July 18, 2021
If you are smarter than the adults around you then the adults around you won't be able to offer you good guidance. The less self-aware among them will try anyway. When I was a young adult, I had two adult mentors recommend I go into the Navy's officer corps. It was horrendous advice. Had I followed it, I would have wasted five of the most valuable years of my life.
One solution is to read smart authors like Paul Graham and Eliezer Yudkowsky. Graham and Yudkowsy are the smartest people I know of who write practical life advice. Unfortunately, neither of them are quite at the top of the intelligence curve. If you're above them in raw intellect then their writings will only get you so far. Sam Altman might be a rung above both of them. Altman's blog is absolutely worth reading but it doesn't contain much in the way of general life advice.
In my previous letter, I recommended you start educating yourself by learning software. Software does give you a lever with which to move the world. It doesn't teach you where to put it for maximum effect. As a prerequisite to figuring out where to pur your lever, you should understand how history works.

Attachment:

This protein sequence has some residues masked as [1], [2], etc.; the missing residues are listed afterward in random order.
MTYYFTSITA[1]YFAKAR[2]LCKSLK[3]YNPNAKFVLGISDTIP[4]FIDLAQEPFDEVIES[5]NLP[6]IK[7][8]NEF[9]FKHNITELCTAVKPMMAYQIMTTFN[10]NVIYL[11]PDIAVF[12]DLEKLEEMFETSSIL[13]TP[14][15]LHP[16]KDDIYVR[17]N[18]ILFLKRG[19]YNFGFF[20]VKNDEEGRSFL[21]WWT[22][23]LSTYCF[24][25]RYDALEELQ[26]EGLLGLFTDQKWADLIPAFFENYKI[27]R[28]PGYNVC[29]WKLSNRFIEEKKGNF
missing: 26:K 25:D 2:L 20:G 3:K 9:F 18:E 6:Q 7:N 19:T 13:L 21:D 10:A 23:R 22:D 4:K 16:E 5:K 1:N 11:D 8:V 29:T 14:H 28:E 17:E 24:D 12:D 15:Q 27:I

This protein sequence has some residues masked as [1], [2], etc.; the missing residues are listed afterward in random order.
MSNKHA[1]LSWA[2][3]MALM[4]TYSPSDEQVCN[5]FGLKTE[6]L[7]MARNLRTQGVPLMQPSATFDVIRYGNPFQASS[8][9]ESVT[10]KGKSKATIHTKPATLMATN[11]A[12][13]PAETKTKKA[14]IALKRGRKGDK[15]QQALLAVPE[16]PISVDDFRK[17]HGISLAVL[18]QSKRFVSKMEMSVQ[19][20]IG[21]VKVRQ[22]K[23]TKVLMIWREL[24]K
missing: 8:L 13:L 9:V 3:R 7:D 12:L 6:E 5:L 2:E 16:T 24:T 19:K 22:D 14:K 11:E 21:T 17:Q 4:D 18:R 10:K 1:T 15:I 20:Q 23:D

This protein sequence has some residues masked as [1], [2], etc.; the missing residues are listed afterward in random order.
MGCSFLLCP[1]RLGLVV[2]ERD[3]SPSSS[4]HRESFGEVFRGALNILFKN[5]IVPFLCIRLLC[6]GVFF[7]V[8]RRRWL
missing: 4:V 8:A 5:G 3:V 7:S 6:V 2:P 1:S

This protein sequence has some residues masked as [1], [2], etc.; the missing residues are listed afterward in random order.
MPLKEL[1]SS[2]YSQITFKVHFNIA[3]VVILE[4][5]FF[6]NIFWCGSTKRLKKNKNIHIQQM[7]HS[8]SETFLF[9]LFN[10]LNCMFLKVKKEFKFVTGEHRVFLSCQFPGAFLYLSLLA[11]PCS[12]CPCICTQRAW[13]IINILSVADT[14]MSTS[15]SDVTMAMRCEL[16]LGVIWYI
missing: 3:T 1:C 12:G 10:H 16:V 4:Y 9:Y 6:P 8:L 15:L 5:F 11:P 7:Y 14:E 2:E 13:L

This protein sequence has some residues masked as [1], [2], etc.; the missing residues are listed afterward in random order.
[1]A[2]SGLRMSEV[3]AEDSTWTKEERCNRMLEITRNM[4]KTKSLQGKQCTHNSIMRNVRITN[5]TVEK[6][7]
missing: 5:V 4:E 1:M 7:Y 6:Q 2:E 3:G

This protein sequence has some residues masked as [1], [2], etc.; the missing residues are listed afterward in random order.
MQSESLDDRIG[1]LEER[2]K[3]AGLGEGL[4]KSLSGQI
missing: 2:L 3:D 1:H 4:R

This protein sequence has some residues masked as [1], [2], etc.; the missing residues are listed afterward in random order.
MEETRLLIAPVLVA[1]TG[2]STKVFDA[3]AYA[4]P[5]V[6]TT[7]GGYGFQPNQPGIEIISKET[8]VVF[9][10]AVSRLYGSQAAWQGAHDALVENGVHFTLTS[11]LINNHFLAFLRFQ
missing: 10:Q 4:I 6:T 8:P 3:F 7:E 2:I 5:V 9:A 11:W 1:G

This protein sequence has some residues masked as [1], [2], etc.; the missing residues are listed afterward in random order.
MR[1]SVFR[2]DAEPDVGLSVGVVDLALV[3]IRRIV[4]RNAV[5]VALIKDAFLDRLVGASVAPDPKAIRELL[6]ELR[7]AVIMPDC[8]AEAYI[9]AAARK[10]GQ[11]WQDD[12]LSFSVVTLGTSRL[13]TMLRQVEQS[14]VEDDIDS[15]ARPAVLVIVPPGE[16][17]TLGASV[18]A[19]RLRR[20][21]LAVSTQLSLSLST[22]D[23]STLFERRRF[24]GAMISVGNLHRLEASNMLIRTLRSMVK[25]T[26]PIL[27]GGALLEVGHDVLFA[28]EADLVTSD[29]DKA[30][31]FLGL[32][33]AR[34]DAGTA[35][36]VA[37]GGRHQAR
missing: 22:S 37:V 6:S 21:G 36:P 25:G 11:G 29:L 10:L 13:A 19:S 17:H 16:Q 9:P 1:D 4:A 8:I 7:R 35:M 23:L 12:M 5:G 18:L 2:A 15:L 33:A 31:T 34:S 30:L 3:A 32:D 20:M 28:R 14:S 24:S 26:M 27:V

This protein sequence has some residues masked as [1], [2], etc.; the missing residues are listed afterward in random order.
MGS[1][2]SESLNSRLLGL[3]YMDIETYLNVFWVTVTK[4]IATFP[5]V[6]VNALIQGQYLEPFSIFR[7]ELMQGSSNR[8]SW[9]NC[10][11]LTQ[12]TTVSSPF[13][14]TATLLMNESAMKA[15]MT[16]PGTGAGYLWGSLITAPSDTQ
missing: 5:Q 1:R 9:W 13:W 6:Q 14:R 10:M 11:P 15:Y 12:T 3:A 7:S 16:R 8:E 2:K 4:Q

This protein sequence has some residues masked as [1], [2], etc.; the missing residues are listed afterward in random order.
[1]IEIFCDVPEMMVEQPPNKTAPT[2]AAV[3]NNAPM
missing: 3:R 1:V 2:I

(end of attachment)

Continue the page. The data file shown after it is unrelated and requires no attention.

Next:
There are two kinds of history you need to know: macro and micro.
The purpose of macro history is to get a broad framework of world events. You should have a general idea of what happened where and in what order. This is scaffolding. It provides context for individual events.
Try to figure out why things happened the way things did. But be careful. History is often random. Also, history books are written by historians e.g. people who have never led a country or invented a world-changing machine. The causes historians attribute to things often differ from the causes Great Men and Women attribute them to. The difference becomes stark when you compare autobiographies (written by Great Men and Women) to biographies (written by historians).
Whenever possible, read autobiographies, memoirs and other firsthand accounts. Autobiographies include practical, technical minutae. Biographers write about mustaches. Autobiographies are manuals. Biographies are fanmail.
It is easy to feel like everything important has already happened. It is easy to mistake the Great Men and Women of history for gods. We live in an era of greater leverage than ever before. Learn from history so you can find opportunities to have your way with it.